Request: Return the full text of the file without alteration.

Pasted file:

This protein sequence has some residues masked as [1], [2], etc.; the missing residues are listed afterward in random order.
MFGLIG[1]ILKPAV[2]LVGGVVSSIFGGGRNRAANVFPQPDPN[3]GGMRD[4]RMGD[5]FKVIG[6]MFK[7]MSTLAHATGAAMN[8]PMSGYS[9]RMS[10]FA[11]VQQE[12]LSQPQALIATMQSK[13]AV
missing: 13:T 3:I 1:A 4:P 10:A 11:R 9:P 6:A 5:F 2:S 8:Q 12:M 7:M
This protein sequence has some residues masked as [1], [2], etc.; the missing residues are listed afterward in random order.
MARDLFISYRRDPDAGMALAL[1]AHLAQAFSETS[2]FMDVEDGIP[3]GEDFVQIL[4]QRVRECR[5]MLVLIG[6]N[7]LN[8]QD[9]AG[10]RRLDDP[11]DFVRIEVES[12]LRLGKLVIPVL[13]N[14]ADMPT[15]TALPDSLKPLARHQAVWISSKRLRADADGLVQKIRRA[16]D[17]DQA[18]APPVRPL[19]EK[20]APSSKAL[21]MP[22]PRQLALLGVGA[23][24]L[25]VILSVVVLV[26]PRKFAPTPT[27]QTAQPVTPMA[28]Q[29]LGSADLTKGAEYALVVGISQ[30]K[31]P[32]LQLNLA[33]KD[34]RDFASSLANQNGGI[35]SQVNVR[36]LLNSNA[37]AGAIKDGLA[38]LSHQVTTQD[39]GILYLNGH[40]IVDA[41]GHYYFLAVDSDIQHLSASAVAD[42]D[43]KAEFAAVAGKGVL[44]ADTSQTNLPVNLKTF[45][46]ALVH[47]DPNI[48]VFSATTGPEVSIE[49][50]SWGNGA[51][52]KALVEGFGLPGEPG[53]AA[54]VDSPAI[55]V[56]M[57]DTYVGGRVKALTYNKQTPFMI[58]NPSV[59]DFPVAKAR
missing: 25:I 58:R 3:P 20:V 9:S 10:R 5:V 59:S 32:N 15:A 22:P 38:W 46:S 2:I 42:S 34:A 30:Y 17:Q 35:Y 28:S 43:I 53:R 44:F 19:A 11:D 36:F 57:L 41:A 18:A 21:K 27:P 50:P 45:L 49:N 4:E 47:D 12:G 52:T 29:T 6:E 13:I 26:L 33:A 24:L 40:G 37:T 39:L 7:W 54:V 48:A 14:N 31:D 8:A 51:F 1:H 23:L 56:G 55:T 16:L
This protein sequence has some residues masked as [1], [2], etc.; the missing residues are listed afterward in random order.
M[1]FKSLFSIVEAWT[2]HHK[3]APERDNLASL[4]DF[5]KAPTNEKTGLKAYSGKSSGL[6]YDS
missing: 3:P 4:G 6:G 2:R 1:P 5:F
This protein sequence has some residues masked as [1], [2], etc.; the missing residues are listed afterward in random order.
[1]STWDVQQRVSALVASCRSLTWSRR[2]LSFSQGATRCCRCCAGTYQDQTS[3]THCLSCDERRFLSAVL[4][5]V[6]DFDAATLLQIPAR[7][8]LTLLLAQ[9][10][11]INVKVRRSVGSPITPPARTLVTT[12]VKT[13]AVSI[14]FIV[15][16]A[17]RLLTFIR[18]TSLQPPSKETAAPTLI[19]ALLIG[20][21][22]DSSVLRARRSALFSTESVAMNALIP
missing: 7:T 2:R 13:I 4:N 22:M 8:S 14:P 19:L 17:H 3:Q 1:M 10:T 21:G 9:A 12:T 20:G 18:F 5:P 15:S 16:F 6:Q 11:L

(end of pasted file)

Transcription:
This protein sequence has some residues masked as [1], [2], etc.; the missing residues are listed afterward in random order.
MFGLIG[1]ILKPAV[2]LVGGVVSSIFGGGRNRAANVFPQPDPN[3]GGMRD[4]RMGD[5]FKVIG[6]MFK[7]MSTLAHATGAAMN[8]PMSGYS[9]RMS[10]FA[11]VQQE[12]LSQPQALIATMQSK[13]AV
missing: 13:T 3:I 1:A 4:P 10:A 11:R 9:P 6:A 5:F 2:S 8:Q 12:M 7:M
This protein sequence has some residues masked as [1], [2], etc.; the missing residues are listed afterward in random order.
MARDLFISYRRDPDAGMALAL[1]AHLAQAFSETS[2]FMDVEDGIP[3]GEDFVQIL[4]QRVRECR[5]MLVLIG[6]N[7]LN[8]QD[9]AG[10]RRLDDP[11]DFVRIEVES[12]LRLGKLVIPVL[13]N[14]ADMPT[15]TALPDSLKPLARHQAVWISSKRLRADADGLVQKIRRA[16]D[17]DQA[18]APPVRPL[19]EK[20]APSSKAL[21]MP[22]PRQLALLGVGA[23][24]L[25]VILSVVVLV[26]PRKFAPTPT[27]QTAQPVTPMA[28]Q[29]LGSADLTKGAEYALVVGISQ[30]K[31]P[32]LQLNLA[33]KD[34]RDFASSLANQNGGI[35]SQVNVR[36]LLNSNA[37]AGAIKDGLA[38]LSHQVTTQD[39]GILYLNGH[40]IVDA[41]GHYYFLAVDSDIQHLSASAVAD[42]D[43]KAEFAAVAGKGVL[44]ADTSQTNLPVNLKTF[45][46]ALVH[47]DPNI[48]VFSATTGPEVSIE[49][50]SWGNGA[51][52]KALVEGFGLPGEPG[53]AA[54]VDSPAI[55]V[56]M[57]DTYVGGRVKALTYNKQTPFMI[58]NPSV[59]DFPVAKAR
missing: 25:I 58:R 3:P 20:V 9:S 10:R 5:V 59:S 32:N 15:A 22:P 38:W 46:S 2:I 42:S 34:A 30:Y 17:Q 35:Y 28:S 43:I 53:R 44:F 19:A 11:D 36:F 57:L 41:A 18:A 21:K 27:P 50:P 45:L 49:N 4:E 47:D 12:G 52:T 29:T 6:E 13:I 26:L 33:A 24:L 40:G 37:T 39:L 7:W 54:V 48:A 14:N 31:D 8:A 51:F 1:H 23:L 56:G 55:T 16:L
This protein sequence has some residues masked as [1], [2], etc.; the missing residues are listed afterward in random order.
M[1]FKSLFSIVEAWT[2]HHK[3]APERDNLASL[4]DF[5]KAPTNEKTGLKAYSGKSSGL[6]YDS
missing: 3:P 4:G 6:G 2:R 1:P 5:F
This protein sequence has some residues masked as [1], [2], etc.; the missing residues are listed afterward in random order.
[1]STWDVQQRVSALVASCRSLTWSRR[2]LSFSQGATRCCRCCAGTYQDQTS[3]THCLSCDERRFLSAVL[4][5]V[6]DFDAATLLQIPAR[7][8]LTLLLAQ[9][10][11]INVKVRRSVGSPITPPARTLVTT[12]VKT[13]AVSI[14]FIV[15][16]A[17]RLLTFIR[18]TSLQPPSKETAAPTLI[19]ALLIG[20][21][22]DSSVLRARRSALFSTESVAMNALIP
missing: 7:T 2:R 13:I 4:N 22:M 8:S 14:P 19:L 17:H 3:Q 1:M 10:T 21:G 9:A 12:T 20:G 18:F 5:P 15:S 16:F 6:Q 11:L